The shooting that claimed 11 lives at the Tree of Life synagogue in Pittsburgh’s Squirrel Hill neighborhood last fall spurred more working-class people in Pittsburgh’s suburbs to rethink their views on the need for gun control bills, Pittsburgh Mayor Bill Peduto said Tuesday night on MSNBC’s Hardball with Chris Matthews.
Following the 2012 shooting that killed 26 young children and adults at Sandy Hook Elementary School, “you saw in the eastern Philadelphia suburbs, Republican areas that supported background checks … even Sen. (Pat) Toomey, Sen. (Bob) Casey completely changed his position,” Peduto said during a short segment on the hour-long talk show during a trip to the capital.
“But in Western Pennsylvania, the gun culture is still so strong that you didn’t see that,” Peduto said. “After Tree of Life, you started to see it in white suburban areas throughout southwestern Pennsylvania, and these aren’t the most affluent areas, these are the blue-collar, working-class areas.”
When pressed by host Chris Matthews about how to appease the hunter-friendly region when it comes to gun-related legislation, Peduto said, “We’re not taking about taking away those guns.”
“What we’re talking about is right now there is a limited window … to do something,” Peduto said. “That something is two things: It’s universal background checks, and it’s red flag laws, which, when put together, will help law enforcement officials to be able to proactively stop a crime from happening.”
Peduto said that such changes have support from officials in all 50 states and Puerto Rico, from “the reddest of the red to the bluest of the blue.” He has been in the capital since Monday with other mayors of cities victimized by mass shootings to pressure the Senate for a vote on a bill that would expand and strengthen background checks for gun buyers.
Peduto was joined on Hardball by co-mayoral panelist, Dayton Mayor Nan Whaley, who said that legislation awaiting action by the Senate has significant support from the public. She predicted that such support would continue to grow in states such as Ohio and Pennsylvania as well as Colorado and Arizona.
“Nine out of 10 Americans support it, and if nothing moves by 2020, people will be held accountable,” Whaley said, referring to a Washington Post-ABC poll published Monday.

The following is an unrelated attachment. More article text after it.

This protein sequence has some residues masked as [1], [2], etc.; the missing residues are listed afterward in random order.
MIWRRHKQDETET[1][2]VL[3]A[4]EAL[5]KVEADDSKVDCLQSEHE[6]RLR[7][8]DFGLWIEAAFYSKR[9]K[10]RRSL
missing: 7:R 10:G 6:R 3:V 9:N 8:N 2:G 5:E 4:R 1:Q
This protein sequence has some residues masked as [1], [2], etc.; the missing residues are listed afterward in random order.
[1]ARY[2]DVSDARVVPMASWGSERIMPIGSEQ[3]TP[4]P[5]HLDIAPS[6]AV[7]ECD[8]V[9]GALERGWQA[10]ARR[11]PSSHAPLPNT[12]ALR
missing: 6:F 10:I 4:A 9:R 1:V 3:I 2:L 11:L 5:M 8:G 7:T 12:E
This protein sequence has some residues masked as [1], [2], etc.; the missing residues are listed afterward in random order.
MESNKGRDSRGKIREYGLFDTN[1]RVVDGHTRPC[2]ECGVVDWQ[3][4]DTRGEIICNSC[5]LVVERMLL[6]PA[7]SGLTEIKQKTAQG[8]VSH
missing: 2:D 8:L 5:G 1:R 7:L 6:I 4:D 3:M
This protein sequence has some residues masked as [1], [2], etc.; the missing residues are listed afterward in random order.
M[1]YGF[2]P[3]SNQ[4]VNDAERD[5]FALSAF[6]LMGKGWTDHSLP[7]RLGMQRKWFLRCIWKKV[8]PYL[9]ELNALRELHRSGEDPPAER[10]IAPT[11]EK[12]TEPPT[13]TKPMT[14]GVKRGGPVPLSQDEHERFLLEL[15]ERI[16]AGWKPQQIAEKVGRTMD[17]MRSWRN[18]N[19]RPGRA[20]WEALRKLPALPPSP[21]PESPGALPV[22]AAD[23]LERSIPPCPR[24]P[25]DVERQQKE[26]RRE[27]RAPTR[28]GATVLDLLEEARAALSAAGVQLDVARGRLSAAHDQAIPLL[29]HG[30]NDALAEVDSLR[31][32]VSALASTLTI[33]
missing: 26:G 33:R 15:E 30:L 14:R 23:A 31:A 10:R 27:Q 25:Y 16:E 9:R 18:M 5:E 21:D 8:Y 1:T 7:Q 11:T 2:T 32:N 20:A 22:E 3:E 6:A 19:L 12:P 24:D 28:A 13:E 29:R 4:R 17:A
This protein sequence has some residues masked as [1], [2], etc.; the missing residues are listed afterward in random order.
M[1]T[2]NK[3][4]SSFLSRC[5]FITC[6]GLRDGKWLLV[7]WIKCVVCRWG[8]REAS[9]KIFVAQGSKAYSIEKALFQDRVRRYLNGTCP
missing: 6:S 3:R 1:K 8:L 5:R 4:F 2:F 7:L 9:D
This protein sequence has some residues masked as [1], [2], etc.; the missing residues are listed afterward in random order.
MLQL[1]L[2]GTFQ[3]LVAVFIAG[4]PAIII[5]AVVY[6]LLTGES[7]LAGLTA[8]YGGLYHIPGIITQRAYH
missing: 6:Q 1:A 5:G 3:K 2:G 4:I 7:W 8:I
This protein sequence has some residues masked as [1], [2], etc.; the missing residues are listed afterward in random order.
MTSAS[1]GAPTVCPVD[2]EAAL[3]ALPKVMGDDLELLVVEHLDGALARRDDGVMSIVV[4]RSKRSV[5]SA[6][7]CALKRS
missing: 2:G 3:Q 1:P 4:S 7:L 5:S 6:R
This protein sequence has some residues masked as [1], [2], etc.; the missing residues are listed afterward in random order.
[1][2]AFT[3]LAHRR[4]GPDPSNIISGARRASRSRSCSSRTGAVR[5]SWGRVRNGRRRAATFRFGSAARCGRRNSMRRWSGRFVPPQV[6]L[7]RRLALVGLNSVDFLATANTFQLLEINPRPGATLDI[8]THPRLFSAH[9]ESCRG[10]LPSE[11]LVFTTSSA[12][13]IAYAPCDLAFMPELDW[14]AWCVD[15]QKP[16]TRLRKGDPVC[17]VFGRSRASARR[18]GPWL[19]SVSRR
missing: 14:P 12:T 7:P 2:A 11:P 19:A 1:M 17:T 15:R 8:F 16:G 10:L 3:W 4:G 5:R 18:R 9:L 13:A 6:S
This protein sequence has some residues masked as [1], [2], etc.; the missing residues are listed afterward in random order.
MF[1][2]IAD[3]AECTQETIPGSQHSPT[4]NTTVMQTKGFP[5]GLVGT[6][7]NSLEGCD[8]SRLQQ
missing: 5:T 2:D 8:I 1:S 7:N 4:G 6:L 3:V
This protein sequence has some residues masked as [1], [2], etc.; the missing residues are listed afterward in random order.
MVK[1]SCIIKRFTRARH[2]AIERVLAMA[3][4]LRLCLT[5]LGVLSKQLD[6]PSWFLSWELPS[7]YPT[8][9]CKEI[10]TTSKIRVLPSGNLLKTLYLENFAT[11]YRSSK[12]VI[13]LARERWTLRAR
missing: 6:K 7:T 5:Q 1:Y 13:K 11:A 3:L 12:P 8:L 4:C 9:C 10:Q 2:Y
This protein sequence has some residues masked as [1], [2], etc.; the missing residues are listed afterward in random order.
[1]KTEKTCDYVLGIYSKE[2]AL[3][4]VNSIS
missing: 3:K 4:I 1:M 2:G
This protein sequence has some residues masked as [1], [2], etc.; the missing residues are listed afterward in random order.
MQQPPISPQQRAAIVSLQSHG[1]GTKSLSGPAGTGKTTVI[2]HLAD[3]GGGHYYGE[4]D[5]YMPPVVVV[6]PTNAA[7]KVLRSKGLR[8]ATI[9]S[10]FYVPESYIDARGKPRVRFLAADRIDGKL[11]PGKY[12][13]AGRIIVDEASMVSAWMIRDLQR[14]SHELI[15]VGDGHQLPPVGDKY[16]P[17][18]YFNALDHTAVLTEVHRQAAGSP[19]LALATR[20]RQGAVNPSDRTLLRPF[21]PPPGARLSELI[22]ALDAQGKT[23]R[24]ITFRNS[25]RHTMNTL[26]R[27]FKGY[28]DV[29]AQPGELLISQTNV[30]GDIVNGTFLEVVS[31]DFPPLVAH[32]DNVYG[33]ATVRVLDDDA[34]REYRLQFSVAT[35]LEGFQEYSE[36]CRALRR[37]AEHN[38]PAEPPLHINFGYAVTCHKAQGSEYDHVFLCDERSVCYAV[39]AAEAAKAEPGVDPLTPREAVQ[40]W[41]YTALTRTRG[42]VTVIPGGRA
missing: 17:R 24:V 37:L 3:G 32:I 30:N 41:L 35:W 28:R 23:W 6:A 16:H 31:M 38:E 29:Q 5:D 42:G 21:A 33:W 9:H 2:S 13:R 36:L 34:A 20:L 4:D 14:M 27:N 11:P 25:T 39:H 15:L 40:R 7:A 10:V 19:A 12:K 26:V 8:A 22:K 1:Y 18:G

“Why do mayors act and senators don’t?” Matthews asked the panelists.
“Because we are in the streets, because we know the family members,” Peduto said.
“We see the blood,” she said.
“Literally,” Peduto added.
“We often will be not only with law enforcement but many times with victims who are innocent and with their families as well, and so there’s a very real connect, and in Washington, there’s a very real disconnect,” Peduto said.
Prior to the show, Peduto joined local and federal legislators Tuesday afternoon in Washington for a press conference on gun safety legislation organized by Everytown for Gun Safety and Moms Demand Action for Gun Sense in America.
Peduto and U.S. Sen. Pat Toomey agree felons and the mentally ill should not have access to guns and that bipartisan support for so-called “red flag” legislation is mounting.
The pair met for about 40 minutes Tuesday in Toomey’s Washington office.
Peduto tweeted after the discussion that “progress is being made.”
Good AM meeting with @SenToomey – lots of work needed to build Bipartisan support for Background Checks & Red Flag Laws, but progress is being made.
— bill peduto (@billpeduto) September 10, 2019
Toomey, R-Lehigh Valley, supports red flag legislation that protects due process rights, according to his office. He also supports an expansion of background checks on all private sales nationwide.
“It was a pleasure to meet with Pittsburgh Mayor Bill Peduto and discuss how the best path forward to keep guns out of the hands of felons and the dangerously mentally ill is a bipartisan background check bill,” Toomey said in a statement. “Serious reforms will require Republicans and Democrats to work together.”
Neither Toomey’s office nor Peduto spokesman Tim McNulty provided much detail on the conversation.
McNulty said the bulk of it involved background checks and the red flag legislation. They also discussed a package of ordinances that Pittsburgh City Council passed earlier this year, including a red flag bill and ban on the use of certain semi-automatic rifles, ammunition and accessories within city limits.
The ordinances are on hold pending the outcome of lawsuits filed by Second Amendment advocates.
On Monday, Peduto and other mayors from around the country lobbied the Senate for a vote on two bills passed by the House of Representatives.
One bill aims to expand background checks to include the private transfer of firearms between individuals. The other extends the review period deadline for background checks from three to 10 business days. Currently, if a background check is not completed in three days, the sale can go through.